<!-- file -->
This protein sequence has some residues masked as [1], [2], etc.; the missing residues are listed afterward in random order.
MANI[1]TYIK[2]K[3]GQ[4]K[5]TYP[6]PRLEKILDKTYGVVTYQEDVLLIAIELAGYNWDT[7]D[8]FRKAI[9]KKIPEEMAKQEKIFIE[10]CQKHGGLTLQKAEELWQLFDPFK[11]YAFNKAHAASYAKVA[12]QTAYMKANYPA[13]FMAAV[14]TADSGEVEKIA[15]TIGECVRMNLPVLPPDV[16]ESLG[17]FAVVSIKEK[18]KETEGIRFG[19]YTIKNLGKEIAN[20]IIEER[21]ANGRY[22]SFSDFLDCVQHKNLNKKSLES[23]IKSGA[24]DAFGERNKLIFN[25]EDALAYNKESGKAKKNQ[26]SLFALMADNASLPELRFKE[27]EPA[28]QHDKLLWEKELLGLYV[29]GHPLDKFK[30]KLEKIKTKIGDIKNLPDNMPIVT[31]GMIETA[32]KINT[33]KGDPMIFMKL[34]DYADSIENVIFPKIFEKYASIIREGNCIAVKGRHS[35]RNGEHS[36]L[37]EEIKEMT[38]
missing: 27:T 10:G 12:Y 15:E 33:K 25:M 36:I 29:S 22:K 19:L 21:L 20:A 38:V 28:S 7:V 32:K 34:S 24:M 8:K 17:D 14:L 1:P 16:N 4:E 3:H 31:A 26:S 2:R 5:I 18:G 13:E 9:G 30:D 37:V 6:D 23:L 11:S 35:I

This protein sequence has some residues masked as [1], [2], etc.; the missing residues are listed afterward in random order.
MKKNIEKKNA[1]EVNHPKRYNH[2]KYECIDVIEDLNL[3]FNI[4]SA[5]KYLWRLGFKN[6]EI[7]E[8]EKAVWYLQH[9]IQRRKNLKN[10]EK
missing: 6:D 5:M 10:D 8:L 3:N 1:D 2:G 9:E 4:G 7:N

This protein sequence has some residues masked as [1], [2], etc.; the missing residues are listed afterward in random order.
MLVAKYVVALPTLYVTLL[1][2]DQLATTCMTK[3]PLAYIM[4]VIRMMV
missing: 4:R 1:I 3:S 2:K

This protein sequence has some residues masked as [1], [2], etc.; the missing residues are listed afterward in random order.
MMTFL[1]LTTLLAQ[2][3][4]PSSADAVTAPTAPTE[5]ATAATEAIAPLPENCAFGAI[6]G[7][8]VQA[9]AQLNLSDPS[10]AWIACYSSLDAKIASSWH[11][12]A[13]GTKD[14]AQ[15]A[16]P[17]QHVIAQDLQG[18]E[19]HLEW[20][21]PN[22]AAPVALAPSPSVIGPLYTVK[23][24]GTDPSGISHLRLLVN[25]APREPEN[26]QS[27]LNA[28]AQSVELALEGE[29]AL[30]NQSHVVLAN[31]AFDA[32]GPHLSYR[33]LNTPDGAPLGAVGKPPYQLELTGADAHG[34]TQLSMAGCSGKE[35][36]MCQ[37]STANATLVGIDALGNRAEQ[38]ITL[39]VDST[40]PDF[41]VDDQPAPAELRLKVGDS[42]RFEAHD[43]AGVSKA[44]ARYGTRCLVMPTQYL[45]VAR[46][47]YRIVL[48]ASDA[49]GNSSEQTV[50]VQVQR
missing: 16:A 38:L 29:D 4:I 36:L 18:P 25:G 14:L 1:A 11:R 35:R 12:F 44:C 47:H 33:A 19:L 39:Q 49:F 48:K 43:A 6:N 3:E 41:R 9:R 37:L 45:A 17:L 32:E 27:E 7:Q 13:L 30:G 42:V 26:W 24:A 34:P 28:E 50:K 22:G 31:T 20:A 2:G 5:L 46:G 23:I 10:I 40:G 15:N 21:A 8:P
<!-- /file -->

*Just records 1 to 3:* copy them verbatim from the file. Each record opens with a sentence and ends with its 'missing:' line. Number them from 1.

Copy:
This protein sequence has some residues masked as [1], [2], etc.; the missing residues are listed afterward in random order.
MANI[1]TYIK[2]K[3]GQ[4]K[5]TYP[6]PRLEKILDKTYGVVTYQEDVLLIAIELAGYNWDT[7]D[8]FRKAI[9]KKIPEEMAKQEKIFIE[10]CQKHGGLTLQKAEELWQLFDPFK[11]YAFNKAHAASYAKVA[12]QTAYMKANYPA[13]FMAAV[14]TADSGEVEKIA[15]TIGECVRMNLPVLPPDV[16]ESLG[17]FAVVSIKEK[18]KETEGIRFG[19]YTIKNLGKEIAN[20]IIEER[21]ANGRY[22]SFSDFLDCVQHKNLNKKSLES[23]IKSGA[24]DAFGERNKLIFN[25]EDALAYNKESGKAKKNQ[26]SLFALMADNASLPELRFKE[27]EPA[28]QHDKLLWEKELLGLYV[29]GHPLDKFK[30]KLEKIKTKIGDIKNLPDNMPIVT[31]GMIETA[32]KINT[33]KGDPMIFMKL[34]DYADSIENVIFPKIFEKYASIIREGNCIAVKGRHS[35]RNGEHS[36]L[37]EEIKEMT[38]
missing: 27:T 10:G 12:Y 15:E 33:K 25:M 36:I 29:S 22:K 19:L 21:L 20:A 38:V 28:S 7:V 32:K 34:S 24:M 8:K 17:D 14:L 1:P 16:N 4:E 3:H 31:A 26:S 2:R 5:I 18:G 13:E 9:G 30:D 37:V 6:D 23:L 11:S 35:I

This protein sequence has some residues masked as [1], [2], etc.; the missing residues are listed afterward in random order.
MKKNIEKKNA[1]EVNHPKRYNH[2]KYECIDVIEDLNL[3]FNI[4]SA[5]KYLWRLGFKN[6]EI[7]E[8]EKAVWYLQH[9]IQRRKNLKN[10]EK
missing: 6:D 5:M 10:D 8:L 3:N 1:D 2:G 9:E 4:G 7:N

This protein sequence has some residues masked as [1], [2], etc.; the missing residues are listed afterward in random order.
MLVAKYVVALPTLYVTLL[1][2]DQLATTCMTK[3]PLAYIM[4]VIRMMV
missing: 4:R 1:I 3:S 2:K